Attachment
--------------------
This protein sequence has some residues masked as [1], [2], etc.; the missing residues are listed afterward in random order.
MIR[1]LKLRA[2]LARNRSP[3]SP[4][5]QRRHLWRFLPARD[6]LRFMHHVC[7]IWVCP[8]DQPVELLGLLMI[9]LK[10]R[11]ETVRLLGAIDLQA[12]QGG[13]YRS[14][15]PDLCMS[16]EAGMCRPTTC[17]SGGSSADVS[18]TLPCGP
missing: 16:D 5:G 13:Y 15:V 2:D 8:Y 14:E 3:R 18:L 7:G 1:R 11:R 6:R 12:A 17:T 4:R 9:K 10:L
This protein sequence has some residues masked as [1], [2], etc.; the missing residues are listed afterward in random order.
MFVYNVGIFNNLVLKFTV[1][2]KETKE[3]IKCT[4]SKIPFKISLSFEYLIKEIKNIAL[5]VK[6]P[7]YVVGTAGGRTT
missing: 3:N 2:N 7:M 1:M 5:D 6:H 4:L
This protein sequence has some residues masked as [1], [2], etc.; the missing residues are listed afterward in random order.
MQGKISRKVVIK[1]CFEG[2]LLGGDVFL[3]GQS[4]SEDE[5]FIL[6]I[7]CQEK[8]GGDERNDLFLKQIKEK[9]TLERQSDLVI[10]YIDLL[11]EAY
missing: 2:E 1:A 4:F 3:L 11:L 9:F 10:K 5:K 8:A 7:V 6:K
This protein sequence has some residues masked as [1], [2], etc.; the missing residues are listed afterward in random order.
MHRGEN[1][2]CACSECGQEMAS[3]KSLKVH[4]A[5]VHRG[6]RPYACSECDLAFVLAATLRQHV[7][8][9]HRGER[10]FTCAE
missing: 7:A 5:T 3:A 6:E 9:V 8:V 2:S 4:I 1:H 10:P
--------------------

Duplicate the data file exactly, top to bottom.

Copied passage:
This protein sequence has some residues masked as [1], [2], etc.; the missing residues are listed afterward in random order.
MIR[1]LKLRA[2]LARNRSP[3]SP[4][5]QRRHLWRFLPARD[6]LRFMHHVC[7]IWVCP[8]DQPVELLGLLMI[9]LK[10]R[11]ETVRLLGAIDLQA[12]QGG[13]YRS[14][15]PDLCMS[16]EAGMCRPTTC[17]SGGSSADVS[18]TLPCGP
missing: 16:D 5:G 13:Y 15:V 2:D 8:Y 14:E 3:R 18:L 7:G 1:R 11:R 6:R 12:A 17:T 4:R 9:K 10:L
This protein sequence has some residues masked as [1], [2], etc.; the missing residues are listed afterward in random order.
MFVYNVGIFNNLVLKFTV[1][2]KETKE[3]IKCT[4]SKIPFKISLSFEYLIKEIKNIAL[5]VK[6]P[7]YVVGTAGGRTT
missing: 3:N 2:N 7:M 1:M 5:D 6:H 4:L
This protein sequence has some residues masked as [1], [2], etc.; the missing residues are listed afterward in random order.
MQGKISRKVVIK[1]CFEG[2]LLGGDVFL[3]GQS[4]SEDE[5]FIL[6]I[7]CQEK[8]GGDERNDLFLKQIKEK[9]TLERQSDLVI[10]YIDLL[11]EAY
missing: 2:E 1:A 4:F 3:L 11:L 9:F 10:K 5:K 8:A 7:V 6:K
This protein sequence has some residues masked as [1], [2], etc.; the missing residues are listed afterward in random order.
MHRGEN[1][2]CACSECGQEMAS[3]KSLKVH[4]A[5]VHRG[6]RPYACSECDLAFVLAATLRQHV[7][8][9]HRGER[10]FTCAE
missing: 7:A 5:T 3:A 6:E 9:V 8:V 2:S 4:I 1:H 10:P